How to Construct an Artificial Turf Putting Green
A backyard putting green allows golfers to improve their putting game in the comfort of their own home. For golfers who want to work on their game rather than the lawn, an artificial turf putting green makes sense. The project does require a commitment of time, but can be accomplished by do-it-yourselfers with moderate skills and tools.
Excavate the area planned for the artificial turf putting green. Remove all grass, other plant materials and any rocks or other features of the ground. Rough-shape the ground to the desired contours of the planned green.
Compact the soil using a vibrating plate compactor. This device is often available at tool-rental stores. Compact the existing soil so that walking on the ground creates no indentations. Maintain the planned contours through the compaction process.
Add 2 inches of compaction sand to the putting green area and compact it into place. Compact until footprints on the surface do not leave indentations. If the subsurface of the green is not at the desired level, add 2 more inches of compaction sand and repeat the process until the proper level is reached. Maintain the contours created in the ground in the earlier steps. Add the golf cups at this time.
Place the turf on the compacted sand base. Fasten sections of turf together following manufacturer's instructions. Seams are usually taped or glued together. Trim the turf to fit the subsurface of the green created in the earlier steps.
Anchor the turf around the edge of the putting green. Tuck the edges of the artificial turf into the ground around the putting green or use landscape edging to anchor the artificial turf and provide a barrier between the lawn grass and the turf. Cut the turf to accommodate the earlier-placed golf cups.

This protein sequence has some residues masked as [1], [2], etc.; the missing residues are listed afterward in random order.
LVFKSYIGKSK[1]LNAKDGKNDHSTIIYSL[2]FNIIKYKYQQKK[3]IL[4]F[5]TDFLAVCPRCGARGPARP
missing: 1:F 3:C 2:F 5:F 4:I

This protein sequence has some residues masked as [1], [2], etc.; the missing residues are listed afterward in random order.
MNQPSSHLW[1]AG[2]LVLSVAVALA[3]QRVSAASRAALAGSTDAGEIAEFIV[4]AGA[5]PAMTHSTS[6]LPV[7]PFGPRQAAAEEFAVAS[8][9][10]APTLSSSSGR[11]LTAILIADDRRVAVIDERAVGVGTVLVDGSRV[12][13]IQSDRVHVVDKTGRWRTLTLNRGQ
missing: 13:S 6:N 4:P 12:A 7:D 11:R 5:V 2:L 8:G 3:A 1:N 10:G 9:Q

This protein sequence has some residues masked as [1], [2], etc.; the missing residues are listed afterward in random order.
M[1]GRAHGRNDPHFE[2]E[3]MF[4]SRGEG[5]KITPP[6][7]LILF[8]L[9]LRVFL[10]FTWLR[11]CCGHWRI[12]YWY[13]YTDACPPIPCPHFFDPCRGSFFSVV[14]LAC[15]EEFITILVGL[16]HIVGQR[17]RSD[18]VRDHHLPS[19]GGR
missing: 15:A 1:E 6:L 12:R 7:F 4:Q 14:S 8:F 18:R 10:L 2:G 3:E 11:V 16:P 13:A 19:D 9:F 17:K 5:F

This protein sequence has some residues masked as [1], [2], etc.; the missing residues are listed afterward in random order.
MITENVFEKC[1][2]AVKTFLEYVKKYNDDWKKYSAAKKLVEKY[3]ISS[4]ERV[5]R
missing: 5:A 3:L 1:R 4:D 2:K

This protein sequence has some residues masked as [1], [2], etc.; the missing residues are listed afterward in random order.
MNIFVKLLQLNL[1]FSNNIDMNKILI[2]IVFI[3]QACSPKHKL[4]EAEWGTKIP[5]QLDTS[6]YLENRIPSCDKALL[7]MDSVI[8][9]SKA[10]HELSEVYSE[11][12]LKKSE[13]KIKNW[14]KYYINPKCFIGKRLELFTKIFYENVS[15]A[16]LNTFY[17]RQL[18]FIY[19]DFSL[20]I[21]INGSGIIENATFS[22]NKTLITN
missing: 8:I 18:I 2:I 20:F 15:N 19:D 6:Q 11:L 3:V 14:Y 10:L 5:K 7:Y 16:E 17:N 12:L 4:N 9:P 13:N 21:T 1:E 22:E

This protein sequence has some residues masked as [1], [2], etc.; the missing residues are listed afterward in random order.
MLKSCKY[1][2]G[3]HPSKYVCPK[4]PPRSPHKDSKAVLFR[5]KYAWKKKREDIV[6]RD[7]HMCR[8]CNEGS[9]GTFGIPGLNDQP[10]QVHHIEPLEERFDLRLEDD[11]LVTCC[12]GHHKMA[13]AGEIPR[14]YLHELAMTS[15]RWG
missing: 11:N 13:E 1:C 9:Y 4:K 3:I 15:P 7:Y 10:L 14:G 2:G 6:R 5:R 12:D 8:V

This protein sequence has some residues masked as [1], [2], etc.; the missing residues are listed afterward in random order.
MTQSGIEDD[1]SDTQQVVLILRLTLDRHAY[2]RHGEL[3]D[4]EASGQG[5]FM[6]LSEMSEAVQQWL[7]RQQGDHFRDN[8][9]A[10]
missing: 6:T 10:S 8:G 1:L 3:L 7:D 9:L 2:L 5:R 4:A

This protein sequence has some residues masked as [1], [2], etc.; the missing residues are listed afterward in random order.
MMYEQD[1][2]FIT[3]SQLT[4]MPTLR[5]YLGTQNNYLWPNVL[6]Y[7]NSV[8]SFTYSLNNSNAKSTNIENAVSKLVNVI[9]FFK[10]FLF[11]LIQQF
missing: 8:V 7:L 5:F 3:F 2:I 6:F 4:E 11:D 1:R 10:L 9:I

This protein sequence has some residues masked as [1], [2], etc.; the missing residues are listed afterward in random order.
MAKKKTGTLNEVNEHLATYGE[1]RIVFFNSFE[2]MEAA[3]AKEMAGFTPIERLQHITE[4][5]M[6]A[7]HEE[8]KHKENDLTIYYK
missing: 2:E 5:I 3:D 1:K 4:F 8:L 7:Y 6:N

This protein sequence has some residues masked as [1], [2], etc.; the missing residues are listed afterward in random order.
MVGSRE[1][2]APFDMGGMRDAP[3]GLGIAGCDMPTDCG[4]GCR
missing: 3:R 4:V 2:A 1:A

Apply infill, if necessary, to the artificial turf. Some artificial turf products require an application of sand or rubber to make the artificial turf putting green act more like a natural grass putting green. Follow manufacturer's instructions, but the sand or rubber is usually swept across the turf and fills in the lower level of the turf, leaving a shorter shaft of the plastic grass protruding.
- Avoid areas in the lawn where water drains across or accumulates. Both will cause the artificial turf putting green subsurface to shift and change the surface of the green.
Keith Allen, a 1979 graduate of Valley City State College, has worked at a variety of jobs including computer operator, medical clinic manager, radio talk show host and potato sorter. For over five years he has worked as a newspaper reporter and historic researcher. His works have appeared in regional newspapers in North Dakota and in "North Dakota Horizons" and "Cowboys and Indians" magazines.
- putting green image by Pix by Marti from Fotolia.com